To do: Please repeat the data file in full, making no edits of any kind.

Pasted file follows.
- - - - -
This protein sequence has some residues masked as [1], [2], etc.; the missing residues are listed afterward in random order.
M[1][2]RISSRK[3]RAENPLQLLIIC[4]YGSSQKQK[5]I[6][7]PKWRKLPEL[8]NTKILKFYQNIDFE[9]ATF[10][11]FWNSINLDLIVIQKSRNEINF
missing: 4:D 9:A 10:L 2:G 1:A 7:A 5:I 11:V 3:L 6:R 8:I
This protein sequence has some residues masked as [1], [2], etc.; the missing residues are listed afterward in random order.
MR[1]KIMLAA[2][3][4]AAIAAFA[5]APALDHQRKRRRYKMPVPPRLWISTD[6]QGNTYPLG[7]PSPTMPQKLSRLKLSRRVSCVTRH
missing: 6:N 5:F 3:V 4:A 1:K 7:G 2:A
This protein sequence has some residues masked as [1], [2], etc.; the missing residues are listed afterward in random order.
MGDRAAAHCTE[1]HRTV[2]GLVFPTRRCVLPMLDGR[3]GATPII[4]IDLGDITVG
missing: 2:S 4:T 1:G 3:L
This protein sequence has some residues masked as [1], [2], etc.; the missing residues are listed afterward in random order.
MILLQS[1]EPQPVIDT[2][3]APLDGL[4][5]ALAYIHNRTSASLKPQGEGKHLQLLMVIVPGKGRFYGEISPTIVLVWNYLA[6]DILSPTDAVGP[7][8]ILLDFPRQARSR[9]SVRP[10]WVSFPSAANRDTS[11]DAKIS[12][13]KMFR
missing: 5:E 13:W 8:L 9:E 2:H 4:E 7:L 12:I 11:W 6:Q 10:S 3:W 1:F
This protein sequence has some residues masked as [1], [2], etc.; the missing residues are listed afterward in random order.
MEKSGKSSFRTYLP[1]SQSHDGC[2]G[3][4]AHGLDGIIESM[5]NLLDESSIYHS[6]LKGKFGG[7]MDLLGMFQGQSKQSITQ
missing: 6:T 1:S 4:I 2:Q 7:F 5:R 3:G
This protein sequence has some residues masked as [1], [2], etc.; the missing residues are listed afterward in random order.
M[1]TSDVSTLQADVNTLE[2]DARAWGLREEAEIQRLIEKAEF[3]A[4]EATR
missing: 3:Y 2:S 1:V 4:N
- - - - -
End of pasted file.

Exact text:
This protein sequence has some residues masked as [1], [2], etc.; the missing residues are listed afterward in random order.
M[1][2]RISSRK[3]RAENPLQLLIIC[4]YGSSQKQK[5]I[6][7]PKWRKLPEL[8]NTKILKFYQNIDFE[9]ATF[10][11]FWNSINLDLIVIQKSRNEINF
missing: 4:D 9:A 10:L 2:G 1:A 7:A 5:I 11:V 3:L 6:R 8:I
This protein sequence has some residues masked as [1], [2], etc.; the missing residues are listed afterward in random order.
MR[1]KIMLAA[2][3][4]AAIAAFA[5]APALDHQRKRRRYKMPVPPRLWISTD[6]QGNTYPLG[7]PSPTMPQKLSRLKLSRRVSCVTRH
missing: 6:N 5:F 3:V 4:A 1:K 7:G 2:A
This protein sequence has some residues masked as [1], [2], etc.; the missing residues are listed afterward in random order.
MGDRAAAHCTE[1]HRTV[2]GLVFPTRRCVLPMLDGR[3]GATPII[4]IDLGDITVG
missing: 2:S 4:T 1:G 3:L
This protein sequence has some residues masked as [1], [2], etc.; the missing residues are listed afterward in random order.
MILLQS[1]EPQPVIDT[2][3]APLDGL[4][5]ALAYIHNRTSASLKPQGEGKHLQLLMVIVPGKGRFYGEISPTIVLVWNYLA[6]DILSPTDAVGP[7][8]ILLDFPRQARSR[9]SVRP[10]WVSFPSAANRDTS[11]DAKIS[12][13]KMFR
missing: 5:E 13:W 8:L 9:E 2:H 4:E 7:L 12:I 11:W 6:Q 10:S 3:W 1:F
This protein sequence has some residues masked as [1], [2], etc.; the missing residues are listed afterward in random order.
MEKSGKSSFRTYLP[1]SQSHDGC[2]G[3][4]AHGLDGIIESM[5]NLLDESSIYHS[6]LKGKFGG[7]MDLLGMFQGQSKQSITQ
missing: 6:T 1:S 4:I 2:Q 7:F 5:R 3:G
This protein sequence has some residues masked as [1], [2], etc.; the missing residues are listed afterward in random order.
M[1]TSDVSTLQADVNTLE[2]DARAWGLREEAEIQRLIEKAEF[3]A[4]EATR
missing: 3:Y 2:S 1:V 4:N